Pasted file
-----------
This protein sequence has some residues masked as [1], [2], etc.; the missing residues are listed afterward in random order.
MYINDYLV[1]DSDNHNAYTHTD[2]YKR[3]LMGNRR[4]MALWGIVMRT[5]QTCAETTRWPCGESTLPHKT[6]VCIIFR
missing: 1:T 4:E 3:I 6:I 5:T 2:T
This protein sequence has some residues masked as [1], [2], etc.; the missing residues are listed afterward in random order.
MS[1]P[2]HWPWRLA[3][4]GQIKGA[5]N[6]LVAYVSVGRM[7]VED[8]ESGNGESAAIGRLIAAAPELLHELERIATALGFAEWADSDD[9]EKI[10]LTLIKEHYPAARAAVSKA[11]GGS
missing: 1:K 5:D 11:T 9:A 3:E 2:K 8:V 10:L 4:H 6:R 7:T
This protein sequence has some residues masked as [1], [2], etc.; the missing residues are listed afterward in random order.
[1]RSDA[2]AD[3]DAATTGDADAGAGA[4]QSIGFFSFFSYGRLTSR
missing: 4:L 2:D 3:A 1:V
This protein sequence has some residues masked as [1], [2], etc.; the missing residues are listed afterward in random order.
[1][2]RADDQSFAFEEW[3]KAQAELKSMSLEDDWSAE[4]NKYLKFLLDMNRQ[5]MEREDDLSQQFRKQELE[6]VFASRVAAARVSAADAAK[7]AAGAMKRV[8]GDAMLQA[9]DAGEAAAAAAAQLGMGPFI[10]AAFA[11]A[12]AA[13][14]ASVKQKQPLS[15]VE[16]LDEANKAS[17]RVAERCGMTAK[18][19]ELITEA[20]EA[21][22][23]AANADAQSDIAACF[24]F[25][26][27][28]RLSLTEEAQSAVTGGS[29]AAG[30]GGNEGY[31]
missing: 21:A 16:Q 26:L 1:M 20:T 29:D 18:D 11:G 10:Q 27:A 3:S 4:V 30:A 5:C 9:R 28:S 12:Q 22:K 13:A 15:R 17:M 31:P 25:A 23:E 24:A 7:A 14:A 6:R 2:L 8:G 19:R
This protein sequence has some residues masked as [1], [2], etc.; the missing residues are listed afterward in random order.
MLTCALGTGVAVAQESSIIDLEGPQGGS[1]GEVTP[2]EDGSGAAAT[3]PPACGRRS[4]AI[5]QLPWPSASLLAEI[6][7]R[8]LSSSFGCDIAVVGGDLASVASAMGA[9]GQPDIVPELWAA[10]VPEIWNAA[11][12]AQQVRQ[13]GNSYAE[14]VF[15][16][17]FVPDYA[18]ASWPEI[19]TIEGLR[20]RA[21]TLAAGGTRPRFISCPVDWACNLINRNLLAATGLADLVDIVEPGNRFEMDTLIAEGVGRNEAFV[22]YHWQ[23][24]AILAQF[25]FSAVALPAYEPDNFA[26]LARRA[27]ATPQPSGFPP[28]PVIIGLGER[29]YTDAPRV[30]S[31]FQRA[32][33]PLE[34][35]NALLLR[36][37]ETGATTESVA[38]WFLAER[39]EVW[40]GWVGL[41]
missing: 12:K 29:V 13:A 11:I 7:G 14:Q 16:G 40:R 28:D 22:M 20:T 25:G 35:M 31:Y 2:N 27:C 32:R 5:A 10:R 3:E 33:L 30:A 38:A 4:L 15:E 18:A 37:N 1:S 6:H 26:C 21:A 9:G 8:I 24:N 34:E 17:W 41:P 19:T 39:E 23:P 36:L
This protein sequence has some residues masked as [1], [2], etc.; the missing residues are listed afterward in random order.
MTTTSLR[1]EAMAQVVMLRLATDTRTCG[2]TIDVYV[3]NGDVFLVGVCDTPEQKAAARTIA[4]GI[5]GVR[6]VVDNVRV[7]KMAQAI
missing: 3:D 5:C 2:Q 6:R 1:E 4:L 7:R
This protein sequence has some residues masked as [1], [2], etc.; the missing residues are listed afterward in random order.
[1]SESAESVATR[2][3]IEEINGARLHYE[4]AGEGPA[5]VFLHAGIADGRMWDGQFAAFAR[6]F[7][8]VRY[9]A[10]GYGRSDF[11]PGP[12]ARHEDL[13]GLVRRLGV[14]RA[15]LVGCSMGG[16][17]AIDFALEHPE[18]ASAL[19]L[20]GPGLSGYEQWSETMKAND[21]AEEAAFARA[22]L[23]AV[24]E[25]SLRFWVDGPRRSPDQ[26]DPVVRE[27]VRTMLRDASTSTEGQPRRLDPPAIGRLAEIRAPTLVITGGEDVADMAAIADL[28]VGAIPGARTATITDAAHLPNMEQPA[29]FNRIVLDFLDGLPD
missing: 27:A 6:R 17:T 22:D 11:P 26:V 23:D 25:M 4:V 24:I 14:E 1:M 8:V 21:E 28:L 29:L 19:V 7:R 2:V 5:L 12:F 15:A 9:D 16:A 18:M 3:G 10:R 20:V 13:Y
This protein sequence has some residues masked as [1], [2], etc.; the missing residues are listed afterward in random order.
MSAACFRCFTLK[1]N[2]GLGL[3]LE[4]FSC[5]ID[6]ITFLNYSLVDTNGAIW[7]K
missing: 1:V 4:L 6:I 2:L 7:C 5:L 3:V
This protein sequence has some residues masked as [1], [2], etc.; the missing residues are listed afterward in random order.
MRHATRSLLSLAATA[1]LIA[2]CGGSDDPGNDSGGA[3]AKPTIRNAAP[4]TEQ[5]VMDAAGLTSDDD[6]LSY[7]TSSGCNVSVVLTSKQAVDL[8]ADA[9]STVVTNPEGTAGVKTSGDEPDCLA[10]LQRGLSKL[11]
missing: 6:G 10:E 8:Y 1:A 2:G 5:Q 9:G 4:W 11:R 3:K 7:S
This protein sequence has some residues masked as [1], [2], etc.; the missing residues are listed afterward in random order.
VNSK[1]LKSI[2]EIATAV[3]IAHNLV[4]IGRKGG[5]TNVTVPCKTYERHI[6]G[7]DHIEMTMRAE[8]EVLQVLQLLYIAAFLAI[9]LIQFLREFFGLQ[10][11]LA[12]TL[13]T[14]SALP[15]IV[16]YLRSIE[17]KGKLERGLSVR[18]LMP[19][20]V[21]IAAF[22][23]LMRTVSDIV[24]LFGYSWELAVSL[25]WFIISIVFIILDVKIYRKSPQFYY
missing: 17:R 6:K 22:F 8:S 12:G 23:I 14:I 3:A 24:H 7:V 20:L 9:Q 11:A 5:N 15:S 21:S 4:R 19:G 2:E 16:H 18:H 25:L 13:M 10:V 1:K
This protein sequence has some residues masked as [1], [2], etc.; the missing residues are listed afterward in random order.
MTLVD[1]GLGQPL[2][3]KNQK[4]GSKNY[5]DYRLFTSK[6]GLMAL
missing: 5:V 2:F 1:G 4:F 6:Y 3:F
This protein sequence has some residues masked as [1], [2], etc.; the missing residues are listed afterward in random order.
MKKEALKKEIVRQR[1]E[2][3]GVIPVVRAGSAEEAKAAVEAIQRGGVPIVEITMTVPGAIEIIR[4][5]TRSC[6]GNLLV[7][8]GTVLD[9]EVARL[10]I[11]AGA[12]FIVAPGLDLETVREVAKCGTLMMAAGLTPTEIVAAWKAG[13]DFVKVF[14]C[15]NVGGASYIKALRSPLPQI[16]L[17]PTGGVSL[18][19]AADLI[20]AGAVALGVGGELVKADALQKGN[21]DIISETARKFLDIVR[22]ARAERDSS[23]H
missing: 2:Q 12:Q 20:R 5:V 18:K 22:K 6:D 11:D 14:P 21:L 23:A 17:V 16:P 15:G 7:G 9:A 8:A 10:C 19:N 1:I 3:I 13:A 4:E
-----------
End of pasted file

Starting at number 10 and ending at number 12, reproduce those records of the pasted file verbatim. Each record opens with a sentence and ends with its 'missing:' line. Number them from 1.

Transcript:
This protein sequence has some residues masked as [1], [2], etc.; the missing residues are listed afterward in random order.
VNSK[1]LKSI[2]EIATAV[3]IAHNLV[4]IGRKGG[5]TNVTVPCKTYERHI[6]G[7]DHIEMTMRAE[8]EVLQVLQLLYIAAFLAI[9]LIQFLREFFGLQ[10][11]LA[12]TL[13]T[14]SALP[15]IV[16]YLRSIE[17]KGKLERGLSVR[18]LMP[19][20]V[21]IAAF[22][23]LMRTVSDIV[24]LFGYSWELAVSL[25]WFIISIVFIILDVKIYRKSPQFYY
missing: 17:R 6:K 22:F 8:S 12:G 23:I 14:I 3:A 24:H 7:V 20:L 9:Q 11:A 5:N 15:S 21:S 4:R 19:G 2:E 16:H 18:H 25:L 13:M 10:V 1:K
This protein sequence has some residues masked as [1], [2], etc.; the missing residues are listed afterward in random order.
MTLVD[1]GLGQPL[2][3]KNQK[4]GSKNY[5]DYRLFTSK[6]GLMAL
missing: 5:V 2:F 1:G 4:F 6:Y 3:F
This protein sequence has some residues masked as [1], [2], etc.; the missing residues are listed afterward in random order.
MKKEALKKEIVRQR[1]E[2][3]GVIPVVRAGSAEEAKAAVEAIQRGGVPIVEITMTVPGAIEIIR[4][5]TRSC[6]GNLLV[7][8]GTVLD[9]EVARL[10]I[11]AGA[12]FIVAPGLDLETVREVAKCGTLMMAAGLTPTEIVAAWKAG[13]DFVKVF[14]C[15]NVGGASYIKALRSPLPQI[16]L[17]PTGGVSL[18][19]AADLI[20]AGAVALGVGGELVKADALQKGN[21]DIISETARKFLDIVR[22]ARAERDSS[23]H
missing: 2:Q 12:Q 20:R 5:V 18:K 22:K 6:D 11:D 14:P 21:L 23:A 17:V 16:P 15:G 7:G 9:A 8:A 10:C 19:N 1:I 3:I 13:A 4:E